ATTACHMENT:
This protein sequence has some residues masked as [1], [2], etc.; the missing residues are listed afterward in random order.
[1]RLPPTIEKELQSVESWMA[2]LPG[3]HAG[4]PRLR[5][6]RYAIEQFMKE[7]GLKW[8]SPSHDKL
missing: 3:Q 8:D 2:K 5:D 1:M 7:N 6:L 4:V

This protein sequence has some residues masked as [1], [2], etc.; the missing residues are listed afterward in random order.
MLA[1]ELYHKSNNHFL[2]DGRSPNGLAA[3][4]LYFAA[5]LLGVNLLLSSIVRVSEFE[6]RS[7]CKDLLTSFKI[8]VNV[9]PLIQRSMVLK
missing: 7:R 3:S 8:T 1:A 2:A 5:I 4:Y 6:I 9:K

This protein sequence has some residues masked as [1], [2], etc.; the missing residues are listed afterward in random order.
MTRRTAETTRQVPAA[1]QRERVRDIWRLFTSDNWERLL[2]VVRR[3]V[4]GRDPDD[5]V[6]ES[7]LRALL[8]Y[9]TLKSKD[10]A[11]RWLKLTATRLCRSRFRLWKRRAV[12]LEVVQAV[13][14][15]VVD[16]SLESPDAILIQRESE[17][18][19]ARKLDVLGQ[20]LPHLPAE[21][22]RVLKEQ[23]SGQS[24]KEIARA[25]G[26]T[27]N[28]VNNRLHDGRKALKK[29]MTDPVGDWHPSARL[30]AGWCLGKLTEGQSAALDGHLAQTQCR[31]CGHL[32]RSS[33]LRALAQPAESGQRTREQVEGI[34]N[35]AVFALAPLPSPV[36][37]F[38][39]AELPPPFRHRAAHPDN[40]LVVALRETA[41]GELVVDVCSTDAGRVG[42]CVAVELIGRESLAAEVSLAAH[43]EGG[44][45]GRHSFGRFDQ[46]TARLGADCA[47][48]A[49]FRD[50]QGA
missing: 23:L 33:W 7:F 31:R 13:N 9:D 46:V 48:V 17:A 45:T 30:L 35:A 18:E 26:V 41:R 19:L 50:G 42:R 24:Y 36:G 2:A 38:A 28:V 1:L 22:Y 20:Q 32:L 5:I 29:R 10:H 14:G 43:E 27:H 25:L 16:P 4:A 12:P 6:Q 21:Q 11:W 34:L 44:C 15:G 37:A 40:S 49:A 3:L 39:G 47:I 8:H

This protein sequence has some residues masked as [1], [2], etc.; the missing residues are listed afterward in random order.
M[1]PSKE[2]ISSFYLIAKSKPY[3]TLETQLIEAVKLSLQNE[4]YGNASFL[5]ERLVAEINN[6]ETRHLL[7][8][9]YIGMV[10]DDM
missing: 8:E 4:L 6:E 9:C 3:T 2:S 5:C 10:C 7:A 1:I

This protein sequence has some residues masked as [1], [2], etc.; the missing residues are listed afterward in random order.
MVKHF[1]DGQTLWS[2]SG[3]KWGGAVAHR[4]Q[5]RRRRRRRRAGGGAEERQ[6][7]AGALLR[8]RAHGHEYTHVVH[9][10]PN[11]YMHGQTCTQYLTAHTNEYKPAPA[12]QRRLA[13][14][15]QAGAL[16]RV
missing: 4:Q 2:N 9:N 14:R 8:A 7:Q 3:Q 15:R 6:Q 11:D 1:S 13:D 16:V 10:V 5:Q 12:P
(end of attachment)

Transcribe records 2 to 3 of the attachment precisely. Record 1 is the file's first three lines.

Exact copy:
This protein sequence has some residues masked as [1], [2], etc.; the missing residues are listed afterward in random order.
MLA[1]ELYHKSNNHFL[2]DGRSPNGLAA[3][4]LYFAA[5]LLGVNLLLSSIVRVSEFE[6]RS[7]CKDLLTSFKI[8]VNV[9]PLIQRSMVLK
missing: 7:R 3:S 8:T 1:A 2:A 5:I 4:Y 6:I 9:K

This protein sequence has some residues masked as [1], [2], etc.; the missing residues are listed afterward in random order.
MTRRTAETTRQVPAA[1]QRERVRDIWRLFTSDNWERLL[2]VVRR[3]V[4]GRDPDD[5]V[6]ES[7]LRALL[8]Y[9]TLKSKD[10]A[11]RWLKLTATRLCRSRFRLWKRRAV[12]LEVVQAV[13][14][15]VVD[16]SLESPDAILIQRESE[17][18][19]ARKLDVLGQ[20]LPHLPAE[21][22]RVLKEQ[23]SGQS[24]KEIARA[25]G[26]T[27]N[28]VNNRLHDGRKALKK[29]MTDPVGDWHPSARL[30]AGWCLGKLTEGQSAALDGHLAQTQCR[31]CGHL[32]RSS[33]LRALAQPAESGQRTREQVEGI[34]N[35]AVFALAPLPSPV[36][37]F[38][39]AELPPPFRHRAAHPDN[40]LVVALRETA[41]GELVVDVCSTDAGRVG[42]CVAVELIGRESLAAEVSLAAH[43]EGG[44][45]GRHSFGRFDQ[46]TARLGADCA[47][48]A[49]FRD[50]QGA
missing: 23:L 33:W 7:F 31:R 13:N 9:D 46:V 48:V 17:A 45:T 30:L 35:A 18:E 26:V 41:R 19:L 50:G 42:R 24:Y 36:G 2:A 38:A 28:V 1:L 22:Y 20:Q 32:L 5:I 29:R 10:H 14:G 43:E 27:H 25:L 16:P 4:A 12:P 6:Q 21:Q 11:W 34:L 44:C 15:G 37:A 40:S 49:A 3:L 39:G 47:I 8:H